Acting on faith to protect voters and the vote
Voters wait in line to vote at Washington High School on April 7. (Photo by Isiah Holmes)
Rev. Richard Shaw recalls growing up in Alabama and hearing of Jimmie Lee Jackson, murdered by police while marching for voting rights in 1965.
Shaw’s mother ran a café in Marion, Ala., that was a center for Civil Rights organizing, and brought him up with accounts of the movement.
Seeing the challenges that Black and brown voters have encountered trying to exercise their right to vote — voter identification requirements, unexpected changes in polling places and, last April, the reduction of polling places in Milwaukee to just five locations because poll workers dropped out for fear of being exposed to COVID-19 — brought that struggle unexpectedly close to home for the Milwaukee pastor.
“It’s one thing to hear those stories,” says Shaw. “But it’s another thing right now to experience it.”
Shaw and his congregation at St. Matthew Christian Methodist Episcopal Church in Milwaukee have engaged in voting rights activism for years. But it has become especially important in the 2020 election, Shaw says — especially with reports this year of potential voter intimidation.
“When we have leaders that do not denounce white supremacist groups, that’s disheartening,” says Sylvester Williams, a bishop in the same denomination as Shaw and who joined him in a conversation with the Wisconsin Examiner. “It feels like we are going backwards rather than forwards.”
On Monday, Oct. 26, the two were among the cohosts of an online training session on resisting voter suppression for activists in faith and community groups from nine states, including Wisconsin. The training program was provided by the Lawyers Committee for Civil Rights. It was cosponsored by Sojourners, a Christian social justice media and mobilizing group, in collaboration with the National African American Clergy Network and as part of their Turn Out Sunday and Lawyers and Collars projects.
“We want to help people to identify something that just might be suspicious activity” targeting voter rights, says Williams. That might include strangers filming people standing in line to vote, or the presence of outside groups who aren’t there to vote but may be seeking to intimidate voters.
The training included reminding participants about the rights of every voter, tactics to respond to suppression attempts and a look ahead to the time after Election Day.
For voters who go to the polls on Election Day, participants will provide support. If voters aren’t on the list of those registered for that polling place, for example, volunteers will help them find out where they are registered and how to get there. They’ll also intervene to help voters who are targets of intimidation.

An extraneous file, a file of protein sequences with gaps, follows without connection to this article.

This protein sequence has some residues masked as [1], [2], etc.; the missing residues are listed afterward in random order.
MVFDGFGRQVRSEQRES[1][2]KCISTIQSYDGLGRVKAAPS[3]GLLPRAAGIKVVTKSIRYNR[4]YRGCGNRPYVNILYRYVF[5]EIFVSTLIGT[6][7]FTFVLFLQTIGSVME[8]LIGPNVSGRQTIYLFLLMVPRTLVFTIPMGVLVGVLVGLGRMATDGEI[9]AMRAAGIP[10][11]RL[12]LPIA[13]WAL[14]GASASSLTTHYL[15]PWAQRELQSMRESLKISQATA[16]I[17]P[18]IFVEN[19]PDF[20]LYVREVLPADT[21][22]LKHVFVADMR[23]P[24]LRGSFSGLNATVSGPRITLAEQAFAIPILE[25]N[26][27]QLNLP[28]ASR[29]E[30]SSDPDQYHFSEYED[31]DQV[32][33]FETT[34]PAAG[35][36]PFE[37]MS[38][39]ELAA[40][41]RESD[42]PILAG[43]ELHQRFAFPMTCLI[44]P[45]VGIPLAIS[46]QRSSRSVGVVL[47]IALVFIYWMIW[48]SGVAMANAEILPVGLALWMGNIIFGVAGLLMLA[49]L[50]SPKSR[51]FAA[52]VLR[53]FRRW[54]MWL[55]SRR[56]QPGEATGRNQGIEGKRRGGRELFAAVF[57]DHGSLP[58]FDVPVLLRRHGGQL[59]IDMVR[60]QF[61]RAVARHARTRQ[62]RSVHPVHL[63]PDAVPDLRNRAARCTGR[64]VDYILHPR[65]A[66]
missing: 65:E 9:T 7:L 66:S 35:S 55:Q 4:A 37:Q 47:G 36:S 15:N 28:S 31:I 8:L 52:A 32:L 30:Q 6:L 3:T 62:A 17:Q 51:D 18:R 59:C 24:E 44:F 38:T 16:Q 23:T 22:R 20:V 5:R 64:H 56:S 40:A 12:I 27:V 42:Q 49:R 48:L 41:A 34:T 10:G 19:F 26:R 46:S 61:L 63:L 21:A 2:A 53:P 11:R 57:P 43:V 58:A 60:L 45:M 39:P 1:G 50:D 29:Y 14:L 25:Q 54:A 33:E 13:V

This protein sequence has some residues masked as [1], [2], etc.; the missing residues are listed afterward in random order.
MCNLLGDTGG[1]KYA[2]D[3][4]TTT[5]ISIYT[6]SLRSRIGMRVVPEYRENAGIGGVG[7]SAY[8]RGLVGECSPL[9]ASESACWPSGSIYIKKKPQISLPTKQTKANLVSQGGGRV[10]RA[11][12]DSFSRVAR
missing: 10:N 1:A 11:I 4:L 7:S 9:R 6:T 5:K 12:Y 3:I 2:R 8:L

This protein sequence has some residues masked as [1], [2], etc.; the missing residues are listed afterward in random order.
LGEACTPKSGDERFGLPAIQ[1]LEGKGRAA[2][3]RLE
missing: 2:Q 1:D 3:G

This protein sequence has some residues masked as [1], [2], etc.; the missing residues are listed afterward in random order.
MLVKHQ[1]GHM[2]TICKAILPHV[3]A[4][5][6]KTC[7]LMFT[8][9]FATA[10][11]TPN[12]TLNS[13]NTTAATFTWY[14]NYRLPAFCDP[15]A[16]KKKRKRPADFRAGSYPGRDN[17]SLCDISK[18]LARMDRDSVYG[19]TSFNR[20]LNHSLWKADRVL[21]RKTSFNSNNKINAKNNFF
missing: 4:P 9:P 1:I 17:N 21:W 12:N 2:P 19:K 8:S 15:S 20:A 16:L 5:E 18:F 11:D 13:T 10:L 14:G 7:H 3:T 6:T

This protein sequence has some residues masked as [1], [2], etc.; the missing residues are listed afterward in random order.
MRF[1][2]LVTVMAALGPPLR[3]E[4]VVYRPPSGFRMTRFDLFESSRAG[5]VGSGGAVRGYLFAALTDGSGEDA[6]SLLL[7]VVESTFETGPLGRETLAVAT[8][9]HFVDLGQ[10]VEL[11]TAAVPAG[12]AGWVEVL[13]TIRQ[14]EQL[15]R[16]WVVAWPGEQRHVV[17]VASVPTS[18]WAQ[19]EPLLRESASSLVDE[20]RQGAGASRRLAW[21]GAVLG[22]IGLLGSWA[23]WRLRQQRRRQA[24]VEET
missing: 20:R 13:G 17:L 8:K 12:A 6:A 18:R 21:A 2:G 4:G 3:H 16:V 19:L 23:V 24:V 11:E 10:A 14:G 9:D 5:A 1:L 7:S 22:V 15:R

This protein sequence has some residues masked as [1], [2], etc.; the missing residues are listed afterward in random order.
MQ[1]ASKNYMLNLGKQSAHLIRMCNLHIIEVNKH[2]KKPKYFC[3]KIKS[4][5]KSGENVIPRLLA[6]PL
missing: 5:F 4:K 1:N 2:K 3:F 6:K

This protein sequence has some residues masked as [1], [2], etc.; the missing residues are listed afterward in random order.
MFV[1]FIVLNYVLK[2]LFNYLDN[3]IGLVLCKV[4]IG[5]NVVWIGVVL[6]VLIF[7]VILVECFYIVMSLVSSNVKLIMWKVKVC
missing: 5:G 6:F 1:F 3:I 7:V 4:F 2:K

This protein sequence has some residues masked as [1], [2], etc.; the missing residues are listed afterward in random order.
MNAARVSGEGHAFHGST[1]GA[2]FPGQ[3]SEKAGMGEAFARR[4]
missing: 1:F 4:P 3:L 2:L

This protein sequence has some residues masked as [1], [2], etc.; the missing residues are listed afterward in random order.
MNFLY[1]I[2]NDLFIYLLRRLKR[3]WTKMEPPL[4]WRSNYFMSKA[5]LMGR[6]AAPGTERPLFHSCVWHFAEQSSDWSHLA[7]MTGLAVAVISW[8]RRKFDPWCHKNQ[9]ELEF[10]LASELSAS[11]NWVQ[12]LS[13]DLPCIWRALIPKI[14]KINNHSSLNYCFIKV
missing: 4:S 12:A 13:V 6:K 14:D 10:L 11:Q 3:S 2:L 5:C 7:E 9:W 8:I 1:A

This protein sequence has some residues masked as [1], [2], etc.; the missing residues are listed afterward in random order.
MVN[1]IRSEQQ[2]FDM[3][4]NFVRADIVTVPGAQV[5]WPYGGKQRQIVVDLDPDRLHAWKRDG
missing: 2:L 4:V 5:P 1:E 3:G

“We’re making sure everyone has the critical information that we need,” Shaw says. “We just want to make sure that we’re on the ground and protecting the right to vote for individuals as well as report anything we may see that may cause physical harm to individuals.”
“The key thing will be identifying and helping to resolve [conflicts] peacefully,” Williams says.
The protests that have taken place regularly in Milwaukee and other cities beginning with the police killing of George Floyd in Minneapolis have helped energize the Black community about the 2020 election, Shaw and Williams agreed.
“I have seen individuals being involved who were usually not involved,” Shaw says. “This was a wakeup for all people.”
The police shooting of Jacob Blake in Kenosha in August “added fuel to an already existing fire,” says Williams.
Williams recalls video and photos of the 17-year-old white youth who walked freely down a street in Kenosha after killing two people who were protesting police brutality there and wounding a third. The assailant, Kyle Rittenhouse, was arrested at his home in northern Illinois the next day and is being held in detention there while his lawyers fight prosecution efforts to extradite him to Wisconsin to stand trial on homicide charges.
“Who would think of Black and brown people walking down the street with an assault weapon, and nothing would happen?” the bishop asks rhetorically.
When the election is over, the work of encouraging continued participation in the community and securing voting rights for the long term will remain.
“Our effort,” Williams says, “will be efforts that need to continue — to make sure that the pendulum does not swing backwards again.”
A Milwaukee church prepares to resist attempts to undermine democracy